- Tesla is by far the world’s favorite EV brand, according to a new survey from UBS.
- A quarter of those surveyed said a Tesla would be their top pick for an electric car.
- But there’s reason to think that other companies will start closing the gap soon.
Tesla has been the dominant player in electric vehicles — and the most trusted brand in the space — for years. But rivals will start closing in soon, a new report from UBS published Tuesday suggests.
Elon Musk’s automaker is by far the favorite among buyers who would consider buying an EV, according to the bank’s survey of 11,380 people in the world’s biggest electric-car markets. Among those surveyed, 43% would consider buying an EV from Tesla. BMW was the next most favored brand at 31%.
A quarter of respondents said a Tesla would be their top choice, blowing every other brand out of the water. BMW came in second with 9% of the vote, while Toyota snagged third with 7%. UBS also found that consumers consider Tesla to be the global leader in EV technology by a wide margin.
However, UBS analysts said, Tesla’s lead over other carmakers has stopped growing, and legacy OEMs are poised to start closing the gap as they double down on electrification.
“Tesla remains the most favored BEV brand globally and the technology leader in the eyes of consumers, the survey shows,” the analysts said. “However, the German premium incumbent brands Audi, Mercedes and BMW, are still preferred vs. Tesla in a face-to-face competition, and in light of their EV product offensives this year, we expect the positive trend to accelerate.”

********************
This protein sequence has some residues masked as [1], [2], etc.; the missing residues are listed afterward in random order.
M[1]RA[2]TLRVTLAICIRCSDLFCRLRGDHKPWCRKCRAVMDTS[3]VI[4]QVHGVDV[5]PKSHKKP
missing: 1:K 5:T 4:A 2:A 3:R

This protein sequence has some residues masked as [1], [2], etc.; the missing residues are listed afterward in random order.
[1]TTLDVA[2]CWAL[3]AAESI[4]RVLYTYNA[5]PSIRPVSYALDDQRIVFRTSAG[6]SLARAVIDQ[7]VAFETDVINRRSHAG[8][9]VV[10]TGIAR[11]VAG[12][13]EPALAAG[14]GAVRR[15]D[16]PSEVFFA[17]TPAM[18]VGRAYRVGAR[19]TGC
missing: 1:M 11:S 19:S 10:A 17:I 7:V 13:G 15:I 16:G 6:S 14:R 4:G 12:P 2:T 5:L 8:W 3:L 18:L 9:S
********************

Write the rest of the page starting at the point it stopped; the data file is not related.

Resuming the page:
Given big electric pushes from Volkswagen, General Motors, Ford, and Hyundai, UBS expects Tesla’s lead to shrink as time goes on. Going beyond consumer sentiment, Tesla’s lead in technology has become less pronounced, too, UBS said. Recent EV launches show that traditional automakers can build EVs that are on par with Tesla’s range, charging, and value.
“We take this as hard evidence that legacy OEMs and also Chinese EV pure-plays are narrowing or even closing the gap vs. Tesla in what defines an attractive EV,” the analysts said.
Car companies have piled into the EV market in recent years, many of them pledging to put tens of billions toward their electric initiatives. And plenty of non-Tesla EVs have gotten a great reception from the public. The Ford F-150 Lightning, the battery-powered version of Ford’s popular truck, scored more than 100,000 non-binding preorders within weeks of its debut, for instance.
The survey also found that interest in EVs globally is growing fast, with 43% of consumers now likely to consider buying an electric car, up 6% from 2020. In the US, that figure has jumped 15% in the last year to 37%.